Non-economic issues may affect Asia’s growth: PM

Non-economic issues may affect Asia’s growth: PM
Mr Lee Hsien Loong said during a dialogue at the inaugural Singapore Forum, moderated by Professor Chan Heng Chee, that Asian economies had emerged relatively unscathed from the 2008 global financial crisis as a result of lessons learnt during the 1997 Asian financial crisis.

ASIA'S economies are on an upward trend, having weathered the recent global financial crisis much better than expected, Prime Minister Lee Hsien Loong said last night.

But whether the region continues to prosper will depend on how the countries work through some of the non-economic issues on the horizon.

PM Lee, who made the comments at the inaugural Singapore Forum, highlighted the trend of rising nationalism, territorial disputes and terrorism as areas of concern for Asia.

"We don't always think about them, but unless those things work out right, all these things about growth and prosperity will be based on a lot of presumptions which may or may not come true," he said during a dialogue with 250 political and business leaders, moderated by Ambassador-at-large Chan Heng Chee.

The two-day forum is a platform for Asia's policymakers and opinion leaders to discuss challenges facing the region.

Kicking off the forum last night, PM Lee said Asia had come some way from the 1997 Asian financial crisis, when it seemed like it was "the end of Asia".

From the lessons learnt, Asian economies also emerged relatively unscathed from the 2008 global financial crisis, he said.

Still, continued economic growth and prosperity in the region also depends on other non-economic factors.

While acknowledging that each country has its own problems to deal with, PM Lee said policymakers had to take their minds off day-to-day preoccupations and also take a longer term view.

One area to watch is the trend of rising nationalism, which is evident not just in Asia but also in Europe, he said.

While nationalist sentiments can have a positive effect, such as in giving people pride and pushing them to do well, taken to extremes, these can also cause them to turn inward and spark conflict between nations, he warned.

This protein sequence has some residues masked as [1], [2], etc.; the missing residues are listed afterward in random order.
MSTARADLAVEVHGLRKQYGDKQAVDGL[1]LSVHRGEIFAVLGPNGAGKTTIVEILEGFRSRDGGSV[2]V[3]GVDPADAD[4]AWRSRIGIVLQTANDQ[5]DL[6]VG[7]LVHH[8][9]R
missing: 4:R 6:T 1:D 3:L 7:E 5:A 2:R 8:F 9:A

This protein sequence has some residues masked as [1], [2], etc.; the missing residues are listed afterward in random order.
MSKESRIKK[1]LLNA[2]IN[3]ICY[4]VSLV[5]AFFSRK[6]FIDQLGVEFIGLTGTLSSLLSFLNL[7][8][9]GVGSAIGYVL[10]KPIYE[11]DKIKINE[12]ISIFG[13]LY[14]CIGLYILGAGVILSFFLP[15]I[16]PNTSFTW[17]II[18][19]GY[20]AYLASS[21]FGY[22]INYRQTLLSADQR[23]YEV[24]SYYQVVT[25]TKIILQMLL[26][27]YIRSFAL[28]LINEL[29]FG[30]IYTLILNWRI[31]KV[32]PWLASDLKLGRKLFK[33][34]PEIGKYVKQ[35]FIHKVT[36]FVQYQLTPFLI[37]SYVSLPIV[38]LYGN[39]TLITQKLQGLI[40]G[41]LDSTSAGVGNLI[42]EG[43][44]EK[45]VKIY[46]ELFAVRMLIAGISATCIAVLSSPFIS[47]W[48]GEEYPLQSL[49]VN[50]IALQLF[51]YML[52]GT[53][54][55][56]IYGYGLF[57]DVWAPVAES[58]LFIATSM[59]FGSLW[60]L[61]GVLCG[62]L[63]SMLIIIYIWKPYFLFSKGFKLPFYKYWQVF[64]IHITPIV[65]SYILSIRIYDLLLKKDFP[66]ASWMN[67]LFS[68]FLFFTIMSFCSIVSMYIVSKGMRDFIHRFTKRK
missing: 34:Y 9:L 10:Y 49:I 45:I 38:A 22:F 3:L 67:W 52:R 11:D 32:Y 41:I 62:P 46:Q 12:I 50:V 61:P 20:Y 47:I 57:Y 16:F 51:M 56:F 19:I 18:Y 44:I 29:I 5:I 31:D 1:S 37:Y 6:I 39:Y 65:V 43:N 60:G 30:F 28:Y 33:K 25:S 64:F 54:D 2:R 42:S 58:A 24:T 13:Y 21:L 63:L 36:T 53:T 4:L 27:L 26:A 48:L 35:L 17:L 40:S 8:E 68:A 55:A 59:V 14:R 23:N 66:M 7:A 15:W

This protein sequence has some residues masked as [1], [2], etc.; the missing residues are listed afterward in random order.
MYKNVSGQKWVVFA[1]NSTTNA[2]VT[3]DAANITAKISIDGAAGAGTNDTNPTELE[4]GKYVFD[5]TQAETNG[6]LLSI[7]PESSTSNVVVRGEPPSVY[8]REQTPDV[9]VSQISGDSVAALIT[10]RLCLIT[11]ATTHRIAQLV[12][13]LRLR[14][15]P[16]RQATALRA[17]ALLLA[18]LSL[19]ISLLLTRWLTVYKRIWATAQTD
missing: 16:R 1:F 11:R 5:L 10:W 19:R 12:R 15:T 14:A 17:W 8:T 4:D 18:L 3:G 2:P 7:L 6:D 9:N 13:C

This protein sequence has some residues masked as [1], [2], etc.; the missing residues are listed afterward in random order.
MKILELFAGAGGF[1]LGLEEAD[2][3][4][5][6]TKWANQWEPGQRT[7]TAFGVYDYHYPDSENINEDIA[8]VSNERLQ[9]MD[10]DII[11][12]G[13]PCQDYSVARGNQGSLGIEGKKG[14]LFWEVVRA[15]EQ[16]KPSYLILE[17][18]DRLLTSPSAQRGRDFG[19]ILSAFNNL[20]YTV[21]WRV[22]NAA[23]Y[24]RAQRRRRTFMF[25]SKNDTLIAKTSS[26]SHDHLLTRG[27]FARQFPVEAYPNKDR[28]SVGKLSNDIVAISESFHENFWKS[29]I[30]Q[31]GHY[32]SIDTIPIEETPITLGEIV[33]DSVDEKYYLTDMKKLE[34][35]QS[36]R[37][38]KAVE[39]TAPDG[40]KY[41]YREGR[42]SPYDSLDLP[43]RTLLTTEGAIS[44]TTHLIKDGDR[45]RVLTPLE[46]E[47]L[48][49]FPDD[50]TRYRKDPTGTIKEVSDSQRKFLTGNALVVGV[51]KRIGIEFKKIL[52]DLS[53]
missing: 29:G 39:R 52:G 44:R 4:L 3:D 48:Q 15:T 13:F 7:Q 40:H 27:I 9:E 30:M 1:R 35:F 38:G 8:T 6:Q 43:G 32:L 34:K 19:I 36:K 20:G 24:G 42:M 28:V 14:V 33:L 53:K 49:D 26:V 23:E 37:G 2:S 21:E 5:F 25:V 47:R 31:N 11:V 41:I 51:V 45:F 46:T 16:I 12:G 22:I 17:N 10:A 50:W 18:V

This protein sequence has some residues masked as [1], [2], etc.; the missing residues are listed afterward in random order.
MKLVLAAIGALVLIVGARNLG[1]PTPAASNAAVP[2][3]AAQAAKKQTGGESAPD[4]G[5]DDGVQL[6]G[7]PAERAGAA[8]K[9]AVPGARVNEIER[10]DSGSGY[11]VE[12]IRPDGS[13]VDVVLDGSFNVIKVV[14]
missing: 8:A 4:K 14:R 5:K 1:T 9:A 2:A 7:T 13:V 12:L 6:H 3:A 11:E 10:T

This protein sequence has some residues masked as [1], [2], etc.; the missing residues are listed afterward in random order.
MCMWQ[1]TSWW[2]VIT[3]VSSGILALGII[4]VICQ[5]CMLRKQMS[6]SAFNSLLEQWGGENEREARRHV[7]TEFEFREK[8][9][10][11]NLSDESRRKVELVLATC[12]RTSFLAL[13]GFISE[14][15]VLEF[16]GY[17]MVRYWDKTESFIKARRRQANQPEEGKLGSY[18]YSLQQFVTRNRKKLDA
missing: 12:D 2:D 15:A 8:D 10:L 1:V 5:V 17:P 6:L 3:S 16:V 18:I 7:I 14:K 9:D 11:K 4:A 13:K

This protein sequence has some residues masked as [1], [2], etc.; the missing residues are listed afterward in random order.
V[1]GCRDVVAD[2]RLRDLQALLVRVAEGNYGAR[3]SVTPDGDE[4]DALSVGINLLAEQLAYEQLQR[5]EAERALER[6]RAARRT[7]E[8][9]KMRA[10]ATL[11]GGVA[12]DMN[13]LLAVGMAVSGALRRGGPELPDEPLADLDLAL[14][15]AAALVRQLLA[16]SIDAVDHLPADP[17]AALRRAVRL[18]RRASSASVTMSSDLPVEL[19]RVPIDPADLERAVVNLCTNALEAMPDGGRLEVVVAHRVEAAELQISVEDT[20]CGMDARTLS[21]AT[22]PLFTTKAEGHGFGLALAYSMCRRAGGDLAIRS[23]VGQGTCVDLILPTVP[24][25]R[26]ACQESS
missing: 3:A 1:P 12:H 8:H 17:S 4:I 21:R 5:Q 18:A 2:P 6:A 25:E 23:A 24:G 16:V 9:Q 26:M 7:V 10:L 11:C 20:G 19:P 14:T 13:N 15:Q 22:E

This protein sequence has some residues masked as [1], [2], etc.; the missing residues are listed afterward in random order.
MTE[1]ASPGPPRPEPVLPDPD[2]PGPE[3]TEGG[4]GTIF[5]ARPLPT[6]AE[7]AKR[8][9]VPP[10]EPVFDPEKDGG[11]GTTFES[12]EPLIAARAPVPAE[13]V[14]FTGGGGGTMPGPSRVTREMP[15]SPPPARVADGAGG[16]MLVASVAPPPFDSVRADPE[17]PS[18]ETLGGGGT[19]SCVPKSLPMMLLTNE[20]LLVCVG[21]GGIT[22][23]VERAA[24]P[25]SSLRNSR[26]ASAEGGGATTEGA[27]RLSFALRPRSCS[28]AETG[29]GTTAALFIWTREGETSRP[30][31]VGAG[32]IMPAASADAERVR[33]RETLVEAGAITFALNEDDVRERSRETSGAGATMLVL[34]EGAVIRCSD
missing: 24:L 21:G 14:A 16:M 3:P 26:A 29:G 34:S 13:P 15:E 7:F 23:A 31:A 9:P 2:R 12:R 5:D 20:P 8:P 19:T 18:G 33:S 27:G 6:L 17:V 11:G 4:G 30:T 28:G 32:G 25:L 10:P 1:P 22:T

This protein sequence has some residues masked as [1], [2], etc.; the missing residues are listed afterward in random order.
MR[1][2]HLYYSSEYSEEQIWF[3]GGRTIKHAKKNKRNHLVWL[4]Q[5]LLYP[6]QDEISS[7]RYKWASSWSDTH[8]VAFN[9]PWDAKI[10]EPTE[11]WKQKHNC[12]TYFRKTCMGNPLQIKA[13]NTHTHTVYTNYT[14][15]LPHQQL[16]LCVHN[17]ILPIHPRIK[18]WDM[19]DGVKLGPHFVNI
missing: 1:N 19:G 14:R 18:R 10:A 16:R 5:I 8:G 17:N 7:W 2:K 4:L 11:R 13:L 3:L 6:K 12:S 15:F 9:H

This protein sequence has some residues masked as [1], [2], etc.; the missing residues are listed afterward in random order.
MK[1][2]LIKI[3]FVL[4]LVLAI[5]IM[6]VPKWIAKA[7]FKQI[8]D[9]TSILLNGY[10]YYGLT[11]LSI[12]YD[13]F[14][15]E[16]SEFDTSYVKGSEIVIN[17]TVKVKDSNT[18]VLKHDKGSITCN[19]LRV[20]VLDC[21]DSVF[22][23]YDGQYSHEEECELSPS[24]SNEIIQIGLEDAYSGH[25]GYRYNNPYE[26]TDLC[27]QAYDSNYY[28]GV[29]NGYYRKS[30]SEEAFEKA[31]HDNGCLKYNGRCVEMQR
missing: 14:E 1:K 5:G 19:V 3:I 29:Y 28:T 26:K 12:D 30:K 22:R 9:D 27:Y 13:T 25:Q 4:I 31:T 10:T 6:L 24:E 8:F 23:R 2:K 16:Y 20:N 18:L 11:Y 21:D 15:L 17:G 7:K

Mr Lee said that such sentiments are a result of historical factors, and are also a response to globalisation and uncertainty.

Another area of concern is territorial disputes between countries.

Citing claims by China and Japan over islands in the East China Sea, as well as territorial disputes in the South China Sea, he said that while these disputes have not escalated into wars, they produce tensions that will not disappear.

"No country is going to stand up and say: My claim is less legitimate than yours. My claim is indisputable, your claim is also indisputable. And when two things are indisputable, you have a dispute."

Allowing these tensions to escalate could lead to a "mishap", he said.

The third area of concern for the region, said Mr Lee, is the threat from terrorism.

He said that the terrorist group Islamic State of Iraq and Syria (ISIS) had attracted fighters from all over the world to the war in Syria, including hundreds from Indonesia, dozens from Malaysia and even a couple from Singapore: "They come back, they bring the virus... and ISIS has told those who might be supporting them in countries far away (to) do something in our own place, cause some mayhem."

He urged countries to take the issue seriously, saying that it does not just affect security, but also religious and racial harmony.

PM Lee said that as Singapore is a multiracial society, a terrorist attack will change the tenor of racial relations. "You can heal it over a long time, but the suspicion and fear will be just under the surface. That will be a very dangerous situation. That's why we take it very seriously."

The forum continues today, with former Indonesian president Susilo Bambang Yudhoyono giving the keynote address.

yuenc@sph.com.sg


This article was first published on April 11, 2015.
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